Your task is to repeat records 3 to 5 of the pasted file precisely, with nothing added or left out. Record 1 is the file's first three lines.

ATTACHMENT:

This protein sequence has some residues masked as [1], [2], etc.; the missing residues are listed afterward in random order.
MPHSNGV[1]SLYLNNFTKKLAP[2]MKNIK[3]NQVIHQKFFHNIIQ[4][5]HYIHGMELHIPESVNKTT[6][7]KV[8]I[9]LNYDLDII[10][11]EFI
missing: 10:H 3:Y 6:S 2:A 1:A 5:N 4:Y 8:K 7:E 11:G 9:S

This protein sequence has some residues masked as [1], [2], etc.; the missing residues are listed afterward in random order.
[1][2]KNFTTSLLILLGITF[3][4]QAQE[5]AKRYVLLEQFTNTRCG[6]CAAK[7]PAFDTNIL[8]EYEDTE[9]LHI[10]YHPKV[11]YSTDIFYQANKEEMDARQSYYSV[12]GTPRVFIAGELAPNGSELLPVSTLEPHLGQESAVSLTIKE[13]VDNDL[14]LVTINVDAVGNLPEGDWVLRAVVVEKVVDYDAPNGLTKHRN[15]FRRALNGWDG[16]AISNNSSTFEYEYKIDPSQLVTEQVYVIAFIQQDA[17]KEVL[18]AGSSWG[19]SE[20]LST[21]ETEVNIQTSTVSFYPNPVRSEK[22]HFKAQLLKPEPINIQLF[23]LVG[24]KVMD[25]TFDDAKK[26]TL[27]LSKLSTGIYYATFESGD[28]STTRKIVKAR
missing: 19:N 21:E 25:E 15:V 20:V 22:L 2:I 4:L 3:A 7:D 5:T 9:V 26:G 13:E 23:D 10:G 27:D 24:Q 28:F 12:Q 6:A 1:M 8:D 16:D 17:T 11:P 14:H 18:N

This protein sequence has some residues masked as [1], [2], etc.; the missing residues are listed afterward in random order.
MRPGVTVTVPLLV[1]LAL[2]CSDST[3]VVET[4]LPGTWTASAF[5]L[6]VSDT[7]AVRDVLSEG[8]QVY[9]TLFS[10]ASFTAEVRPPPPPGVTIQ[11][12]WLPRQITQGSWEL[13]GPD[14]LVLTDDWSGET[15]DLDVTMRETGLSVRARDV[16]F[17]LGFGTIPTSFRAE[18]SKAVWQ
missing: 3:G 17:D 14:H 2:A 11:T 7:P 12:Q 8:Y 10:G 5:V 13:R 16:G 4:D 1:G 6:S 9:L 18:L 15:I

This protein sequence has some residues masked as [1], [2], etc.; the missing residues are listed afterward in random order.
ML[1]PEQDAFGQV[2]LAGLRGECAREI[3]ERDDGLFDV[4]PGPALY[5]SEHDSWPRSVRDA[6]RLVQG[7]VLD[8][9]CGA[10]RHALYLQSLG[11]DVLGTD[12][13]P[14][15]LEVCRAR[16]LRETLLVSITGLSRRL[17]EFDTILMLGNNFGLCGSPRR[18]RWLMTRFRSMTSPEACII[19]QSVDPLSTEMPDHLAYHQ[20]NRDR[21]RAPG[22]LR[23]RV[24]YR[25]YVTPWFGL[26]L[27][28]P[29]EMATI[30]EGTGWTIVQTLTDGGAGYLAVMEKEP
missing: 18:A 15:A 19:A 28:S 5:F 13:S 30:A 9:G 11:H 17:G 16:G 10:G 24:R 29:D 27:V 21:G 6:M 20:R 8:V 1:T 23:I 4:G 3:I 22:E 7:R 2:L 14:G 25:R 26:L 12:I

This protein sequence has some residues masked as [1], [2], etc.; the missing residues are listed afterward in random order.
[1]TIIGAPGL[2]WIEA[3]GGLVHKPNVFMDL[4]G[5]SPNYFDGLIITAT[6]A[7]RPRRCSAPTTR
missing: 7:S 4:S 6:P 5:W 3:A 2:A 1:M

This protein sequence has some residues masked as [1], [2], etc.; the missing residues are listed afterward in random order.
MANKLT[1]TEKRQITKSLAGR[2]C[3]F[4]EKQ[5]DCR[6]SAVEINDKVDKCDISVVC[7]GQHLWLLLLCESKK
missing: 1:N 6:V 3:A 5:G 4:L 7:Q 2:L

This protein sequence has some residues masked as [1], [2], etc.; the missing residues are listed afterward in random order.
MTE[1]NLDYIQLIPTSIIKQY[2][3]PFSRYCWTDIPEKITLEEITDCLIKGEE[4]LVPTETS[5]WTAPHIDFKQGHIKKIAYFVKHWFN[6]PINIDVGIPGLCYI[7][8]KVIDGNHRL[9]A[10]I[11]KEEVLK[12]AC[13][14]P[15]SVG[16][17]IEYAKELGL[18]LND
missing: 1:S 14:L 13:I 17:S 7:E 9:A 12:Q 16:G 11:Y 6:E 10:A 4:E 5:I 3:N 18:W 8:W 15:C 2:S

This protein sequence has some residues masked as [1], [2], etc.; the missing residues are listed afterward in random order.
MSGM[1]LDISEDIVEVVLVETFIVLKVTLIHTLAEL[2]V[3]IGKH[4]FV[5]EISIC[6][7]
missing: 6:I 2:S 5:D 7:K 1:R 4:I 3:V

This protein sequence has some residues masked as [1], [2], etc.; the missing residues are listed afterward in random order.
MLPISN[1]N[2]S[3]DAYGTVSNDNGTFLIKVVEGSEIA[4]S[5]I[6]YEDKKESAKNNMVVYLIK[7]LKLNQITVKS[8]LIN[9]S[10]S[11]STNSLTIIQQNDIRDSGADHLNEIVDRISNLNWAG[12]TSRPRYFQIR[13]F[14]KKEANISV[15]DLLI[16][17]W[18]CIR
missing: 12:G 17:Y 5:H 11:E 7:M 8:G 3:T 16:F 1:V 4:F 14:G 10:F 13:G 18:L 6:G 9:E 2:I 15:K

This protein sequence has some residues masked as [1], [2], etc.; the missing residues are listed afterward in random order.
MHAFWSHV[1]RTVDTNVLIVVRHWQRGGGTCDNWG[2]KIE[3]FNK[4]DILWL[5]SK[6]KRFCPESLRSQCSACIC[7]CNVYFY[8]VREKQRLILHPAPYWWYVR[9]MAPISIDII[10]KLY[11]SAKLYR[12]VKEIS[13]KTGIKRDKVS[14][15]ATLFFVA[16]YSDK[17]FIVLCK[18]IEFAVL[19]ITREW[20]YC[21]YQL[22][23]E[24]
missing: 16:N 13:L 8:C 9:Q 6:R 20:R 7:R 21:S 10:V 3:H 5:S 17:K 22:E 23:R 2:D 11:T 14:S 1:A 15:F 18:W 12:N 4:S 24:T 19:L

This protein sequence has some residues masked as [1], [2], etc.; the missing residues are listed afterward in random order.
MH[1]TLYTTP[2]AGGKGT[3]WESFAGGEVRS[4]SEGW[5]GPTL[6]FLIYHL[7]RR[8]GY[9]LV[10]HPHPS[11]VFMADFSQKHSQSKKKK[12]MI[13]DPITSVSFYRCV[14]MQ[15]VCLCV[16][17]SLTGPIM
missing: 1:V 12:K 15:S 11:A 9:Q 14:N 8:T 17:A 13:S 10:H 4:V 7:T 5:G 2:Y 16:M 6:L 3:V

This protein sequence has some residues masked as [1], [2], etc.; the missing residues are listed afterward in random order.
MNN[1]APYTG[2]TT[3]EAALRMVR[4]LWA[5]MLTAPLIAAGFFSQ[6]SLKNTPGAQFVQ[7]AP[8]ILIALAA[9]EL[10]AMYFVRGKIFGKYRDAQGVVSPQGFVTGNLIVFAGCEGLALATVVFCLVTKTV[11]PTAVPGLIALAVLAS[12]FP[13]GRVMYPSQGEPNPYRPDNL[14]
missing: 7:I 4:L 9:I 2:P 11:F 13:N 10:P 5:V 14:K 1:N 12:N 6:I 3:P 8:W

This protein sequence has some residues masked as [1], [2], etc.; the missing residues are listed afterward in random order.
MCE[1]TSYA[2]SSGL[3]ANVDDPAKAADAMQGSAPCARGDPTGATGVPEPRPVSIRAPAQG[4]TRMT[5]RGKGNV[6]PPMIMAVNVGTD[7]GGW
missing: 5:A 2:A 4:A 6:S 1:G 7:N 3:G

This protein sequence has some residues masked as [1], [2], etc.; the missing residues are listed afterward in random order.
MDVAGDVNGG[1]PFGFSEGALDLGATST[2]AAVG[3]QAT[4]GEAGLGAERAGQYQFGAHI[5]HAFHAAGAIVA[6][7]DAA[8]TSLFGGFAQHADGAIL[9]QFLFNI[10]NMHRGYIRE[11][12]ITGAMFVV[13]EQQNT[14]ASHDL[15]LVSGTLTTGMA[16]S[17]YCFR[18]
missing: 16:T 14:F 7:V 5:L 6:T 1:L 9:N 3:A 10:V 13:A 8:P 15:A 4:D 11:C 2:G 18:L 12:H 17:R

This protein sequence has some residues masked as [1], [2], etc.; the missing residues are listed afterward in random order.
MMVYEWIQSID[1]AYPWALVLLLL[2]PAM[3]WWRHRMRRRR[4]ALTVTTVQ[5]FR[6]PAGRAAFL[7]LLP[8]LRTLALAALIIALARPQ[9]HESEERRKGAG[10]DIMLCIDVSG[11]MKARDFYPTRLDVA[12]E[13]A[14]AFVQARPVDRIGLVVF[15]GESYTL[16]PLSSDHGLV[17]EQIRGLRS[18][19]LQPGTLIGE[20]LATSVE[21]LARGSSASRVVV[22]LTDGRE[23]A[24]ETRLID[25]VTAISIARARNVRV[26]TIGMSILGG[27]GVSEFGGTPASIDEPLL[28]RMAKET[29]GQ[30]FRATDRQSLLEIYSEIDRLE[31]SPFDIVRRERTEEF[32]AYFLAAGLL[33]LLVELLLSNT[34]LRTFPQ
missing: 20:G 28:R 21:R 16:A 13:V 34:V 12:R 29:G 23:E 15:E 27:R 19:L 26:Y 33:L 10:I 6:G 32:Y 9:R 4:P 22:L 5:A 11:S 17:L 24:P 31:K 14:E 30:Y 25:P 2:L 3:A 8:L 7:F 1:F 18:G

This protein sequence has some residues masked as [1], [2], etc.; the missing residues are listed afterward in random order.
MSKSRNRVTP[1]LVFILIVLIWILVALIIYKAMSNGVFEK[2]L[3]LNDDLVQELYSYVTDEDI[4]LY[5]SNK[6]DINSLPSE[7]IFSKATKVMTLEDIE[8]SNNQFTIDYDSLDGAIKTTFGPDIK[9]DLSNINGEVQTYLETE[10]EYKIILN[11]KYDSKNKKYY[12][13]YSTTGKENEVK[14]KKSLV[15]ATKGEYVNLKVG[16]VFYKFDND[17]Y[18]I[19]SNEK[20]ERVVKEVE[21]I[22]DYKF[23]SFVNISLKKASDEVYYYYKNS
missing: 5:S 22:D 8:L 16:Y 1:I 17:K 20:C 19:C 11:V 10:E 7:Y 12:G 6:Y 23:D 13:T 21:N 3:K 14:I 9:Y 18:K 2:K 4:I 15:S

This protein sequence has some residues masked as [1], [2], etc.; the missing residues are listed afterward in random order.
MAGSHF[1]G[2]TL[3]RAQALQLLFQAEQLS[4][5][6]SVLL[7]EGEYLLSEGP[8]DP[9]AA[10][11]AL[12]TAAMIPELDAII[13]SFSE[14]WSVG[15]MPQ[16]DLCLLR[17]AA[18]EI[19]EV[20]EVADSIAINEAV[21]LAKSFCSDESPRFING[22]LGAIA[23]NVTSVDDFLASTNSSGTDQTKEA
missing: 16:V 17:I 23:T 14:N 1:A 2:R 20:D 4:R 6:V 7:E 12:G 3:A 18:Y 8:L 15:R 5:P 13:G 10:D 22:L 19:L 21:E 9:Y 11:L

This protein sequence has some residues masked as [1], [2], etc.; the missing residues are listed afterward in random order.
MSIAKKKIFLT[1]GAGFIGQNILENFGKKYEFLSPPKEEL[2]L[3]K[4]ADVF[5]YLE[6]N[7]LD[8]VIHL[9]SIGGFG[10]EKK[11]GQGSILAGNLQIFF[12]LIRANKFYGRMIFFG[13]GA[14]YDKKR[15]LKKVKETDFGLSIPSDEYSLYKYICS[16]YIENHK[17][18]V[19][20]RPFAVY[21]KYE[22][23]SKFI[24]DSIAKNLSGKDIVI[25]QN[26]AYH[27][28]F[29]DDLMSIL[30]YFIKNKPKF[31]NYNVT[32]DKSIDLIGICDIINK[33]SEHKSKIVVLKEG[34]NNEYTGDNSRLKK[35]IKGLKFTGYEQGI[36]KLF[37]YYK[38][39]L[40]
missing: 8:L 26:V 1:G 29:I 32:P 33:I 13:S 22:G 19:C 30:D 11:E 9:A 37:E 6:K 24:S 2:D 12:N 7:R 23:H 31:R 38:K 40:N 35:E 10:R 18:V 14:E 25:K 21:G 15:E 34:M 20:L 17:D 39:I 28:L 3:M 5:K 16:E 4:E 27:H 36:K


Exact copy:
This protein sequence has some residues masked as [1], [2], etc.; the missing residues are listed afterward in random order.
MRPGVTVTVPLLV[1]LAL[2]CSDST[3]VVET[4]LPGTWTASAF[5]L[6]VSDT[7]AVRDVLSEG[8]QVY[9]TLFS[10]ASFTAEVRPPPPPGVTIQ[11][12]WLPRQITQGSWEL[13]GPD[14]LVLTDDWSGET[15]DLDVTMRETGLSVRARDV[16]F[17]LGFGTIPTSFRAE[18]SKAVWQ
missing: 3:G 17:D 14:H 2:A 11:T 7:P 12:Q 8:Y 10:G 5:V 13:R 16:G 4:D 1:G 6:S 9:L 18:L 15:I

This protein sequence has some residues masked as [1], [2], etc.; the missing residues are listed afterward in random order.
ML[1]PEQDAFGQV[2]LAGLRGECAREI[3]ERDDGLFDV[4]PGPALY[5]SEHDSWPRSVRDA[6]RLVQG[7]VLD[8][9]CGA[10]RHALYLQSLG[11]DVLGTD[12][13]P[14][15]LEVCRAR[16]LRETLLVSITGLSRRL[17]EFDTILMLGNNFGLCGSPRR[18]RWLMTRFRSMTSPEACII[19]QSVDPLSTEMPDHLAYHQ[20]NRDR[21]RAPG[22]LR[23]RV[24]YR[25]YVTPWFGL[26]L[27][28]P[29]EMATI[30]EGTGWTIVQTLTDGGAGYLAVMEKEP
missing: 18:A 15:A 19:A 28:S 5:F 13:S 30:A 9:G 11:H 17:G 16:G 10:G 24:R 29:D 27:V 21:G 6:M 20:R 8:V 1:T 23:I 4:G 3:I 22:E 7:R 2:L 14:G 25:R 26:L 12:I

This protein sequence has some residues masked as [1], [2], etc.; the missing residues are listed afterward in random order.
[1]TIIGAPGL[2]WIEA[3]GGLVHKPNVFMDL[4]G[5]SPNYFDGLIITAT[6]A[7]RPRRCSAPTTR
missing: 7:S 4:S 6:P 5:W 3:A 2:A 1:M